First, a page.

To study the self is to forget the self.
To forget the self is to be enlightened by the ten thousand things.
– Eihei Dogen
If one is very fortunate indeed, one comes upon – or is found by – the teachings that match one’s disposition and the teachers or mentors whose expression strikes to the heart while teasing the knots from the mind. The Miriam Louisa character came with a tendency towards contrariness and scepticism, which is probably why she gravitated to teachers who displayed like qualities. It was always evident to me that the ‘blink’ required in order to meet life in its naked suchness was not something to be gained in time. Rather, it was clear that it was something to do with understanding what sabotages this direct engagement. So my teachers were those who deconstructed the spiritual search – and with it the seeker – inviting one to “see for oneself.” I realised early on that I wouldn’t find any help within traditional spiritual institutions since their version of awakening is usually a project in time. Anyway, I’m not a joiner by nature.
I set out on my via negativa at an early age, trying on all kinds of philosophies and practices with enthusiasm and casting them aside –neti neti – equally enthusiastically. Chögyam Trungpa wised me up to “spiritual materialism” in the 70s; Alan Watts followed on, pointing out that whatever is being experienced is none other than ‘IT’ – the unarguable aliveness that one IS. By then I was perfectly primed for the questions put by Jiddu Krishnamurti – “Is there a thinker separate from thought?” “Is there an observer separate from the observed?” “Can consciousness be separated from its content?” It was while teaching at Brockwood Park that I also had the good fortune to engage with David Bohm in formal dialogues as well as private conversations. (About which I have written elsewhere.)
Krishnamurti and Bohm were seminal teachers for me; I also loved the unique style of deconstruction offered by Nisargadatta Maharaj. As it happened though, it took just one tiny paragraph from Wei Wu Wei to land in my brain at exactly the right time for the irreversible ‘blink’ to occur.
I mention this rather august lineage because it explains why the writing of Robert Saltzman strikes not just a chord but an entire symphonic movement for me. He is a mindshifter in the same tradition, a Manjushri for the moment.
We are peers; we were probably reading the same books by Watts and Krishnamurti at the same time during the 70s and 80s. Reading his book, The Ten Thousand Things, is, for me, like feeling my way across a tapestry exquisitely woven from the threads of my own life. I’m not sure that I can adequately express my wonderment and appreciation…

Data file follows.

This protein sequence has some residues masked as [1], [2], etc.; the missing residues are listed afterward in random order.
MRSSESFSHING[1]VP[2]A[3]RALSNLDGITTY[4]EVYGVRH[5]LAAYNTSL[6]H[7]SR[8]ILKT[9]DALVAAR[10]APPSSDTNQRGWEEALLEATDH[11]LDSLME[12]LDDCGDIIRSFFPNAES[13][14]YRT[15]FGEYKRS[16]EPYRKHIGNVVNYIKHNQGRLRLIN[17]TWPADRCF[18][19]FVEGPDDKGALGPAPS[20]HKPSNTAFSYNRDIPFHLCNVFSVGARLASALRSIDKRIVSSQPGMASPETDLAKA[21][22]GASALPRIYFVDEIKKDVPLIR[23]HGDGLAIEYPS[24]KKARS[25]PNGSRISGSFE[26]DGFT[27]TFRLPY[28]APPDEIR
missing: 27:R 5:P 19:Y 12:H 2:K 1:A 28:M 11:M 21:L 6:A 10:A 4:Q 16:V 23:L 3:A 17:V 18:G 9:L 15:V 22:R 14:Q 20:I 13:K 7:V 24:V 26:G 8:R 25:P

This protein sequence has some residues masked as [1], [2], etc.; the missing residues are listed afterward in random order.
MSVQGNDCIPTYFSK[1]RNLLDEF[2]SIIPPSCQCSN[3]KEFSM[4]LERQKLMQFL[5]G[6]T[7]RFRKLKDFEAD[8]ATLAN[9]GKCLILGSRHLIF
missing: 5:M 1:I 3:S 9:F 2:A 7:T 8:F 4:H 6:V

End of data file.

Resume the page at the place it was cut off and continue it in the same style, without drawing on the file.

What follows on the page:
The candor, lucidity and lack of jargon in Robert’s writing are deeply refreshing. I also relish his way with words. He knows how to write. He also knows how to take astonishingly fine photographs, and these are featured throughout the book.
It’s been said that this book will become a classic, which is a pretty good achievement for someone who isn’t claiming to be a teacher and has nothing to gain by its sale. (The book sells for the production price.) He is not peddling enlightenment. He is simply sharing how it feels to be free from all the spiritual fantasies that obscure our seamless engagement with this miraculous thing called life, right now.
[I chose the excerpt below because it addresses the ubiquitous myth that freedom/awakening will deliver some imagined state of eternal happiness… ]
The only relief I know is the freedom one feels when finally the need for certainty comes to an end, replaced by a willingness to allow life to unfold as it does without knowing a damn thing about “cosmic” anything, either pro or con.
When I say “freedom,” I do not mean happiness. Nor do I mean immunity from ordinary human suffering. I mean the equanimity and peace of mind that emerge in the light of the comprehension that in this moment things are as they are and cannot be any different, including what I feel, and how I see and understand myself and the world.
Each of us sees a different world, and what each of us sees is oneself. This does not signify as some people believe that the world is not real. It means that what I see is not the same as what you see. What you see is you, and what I see is me. When this identity of seeing and seer is understood, freedom is obvious, for then there is no stand-in, no alternative, or substitute for the seeing what I see and being what I am in this moment. All I can be is myself, and all I can see is myself.
From my perspective, following a spiritual path, a religion, or a guru serves primarily as a means of avoidance – a way of replacing what one actually is right now with a vision of what one could be. This is the fallacy of becoming. Those who purport to teach methods of “self-realization” or paths to “salvation” are not awake, I say, but hypnotized by fancy ideas they learned from previous epigones. Then, having convinced themselves of their “attainment,” they regurgitate the nonsense they learned to imitate, hypnotizing their followers in the same fashion.
You are what you are here and now. There is no “later,” and there is, I say, no path apart from one’s own suffering, one’s own confusion, and eventually, with luck, one’s own understanding.
– Robert Saltzman, The Ten Thousand Things pp266-267
Robert Saltzman, The Ten Thousand Things
Thank you, Robert, for giving the remaining dead leaves on this gnarled old tree a fatal shake.